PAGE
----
It was after a disagreement about tipping etiquette.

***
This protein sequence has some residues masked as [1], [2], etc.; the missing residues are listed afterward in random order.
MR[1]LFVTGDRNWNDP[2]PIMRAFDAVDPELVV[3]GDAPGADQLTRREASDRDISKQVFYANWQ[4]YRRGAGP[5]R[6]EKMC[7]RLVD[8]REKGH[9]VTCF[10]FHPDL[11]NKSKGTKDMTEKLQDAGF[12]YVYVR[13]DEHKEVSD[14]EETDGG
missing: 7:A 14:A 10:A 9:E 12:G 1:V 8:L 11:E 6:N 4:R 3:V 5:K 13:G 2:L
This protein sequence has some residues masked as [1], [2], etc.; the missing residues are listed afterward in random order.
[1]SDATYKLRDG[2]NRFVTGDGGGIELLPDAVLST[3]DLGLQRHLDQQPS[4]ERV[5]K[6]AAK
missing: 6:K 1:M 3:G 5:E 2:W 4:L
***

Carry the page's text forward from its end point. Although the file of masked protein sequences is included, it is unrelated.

MH: Oh. OK, who should I be then? C: Whatever you want. MH: I don't know what I want to be. C: That's normal, and even ideal. You'll see a lot of kids your age working through this, experimenting with being skaters or stoners or girls gone wild or whatever. You don't have to pick anything right now, and really, you're probably ill-equipped to do so. Really ill-equipped. I'll give you an example. In my first year at college I became the guy who collected all the swords. MH: How did that happen? C: I walked by one of those sword shops and thought, "Why not me?" MH: So I should be the guy who collects swords? C: You can't be that guy any more. No one can. They don't let you have swords in dorm rooms now, I'm guessing because of the things that happened in my first year at college. MH: Oh. C: I went through three roommates. MH: Oh. C: Not "went through" went through. Not with all three anyways. Two of them just moved out; they were fine. MH: Oh. C: Not "fine" fine. They were pretty messed up mentally. MH: I'll admit to being a little concerned with the roommate thing too. More so now, in fact. C: The whole roommate thing is regrettable. Let's say that you're maybe trying to be a Proust-reading cigarette enthusiast, and you've got some guy trying to be a varsity volleyball player sleeping eight feet away from you. It's just not going to work out. These semi-random assignments can vary between being "awkward but basically acceptable" to "sworded assault." My only recommendations are to try not to antagonize him too much, and don't leave anything around worth stealing. Also, masturbate discretely. MH: Quiet wanking, got it. C: No, that's "discreet" masturbation. "Discrete" masturbation means "separately" or "individually." MH: So.... C: Unassisted wanking. MH: You know, I feel like the more you explain to me, the less I know. C: Can't see the forest for the masturbating trees, hey? All right. So the reason we don't want you being a ninja or an edged-weapon wielding co-stroker, is that those are poorly chosen, immature self-realizations. As you try to figure out who the new you is, you need to start small. MH: Like how? C: Just be yourself, only cooler. MH: How do I do that? C: Get a better haircut. MH: What's wrong with my haircut? C: When was the last time you changed your hairstyle? MH: I don't know. Like three or four years ago, I guess. C: You should probably do something about that. Look, I'll tell you a story. MH: Uh oh. C: For a long time, the only haircut worth having was the Zack Morris.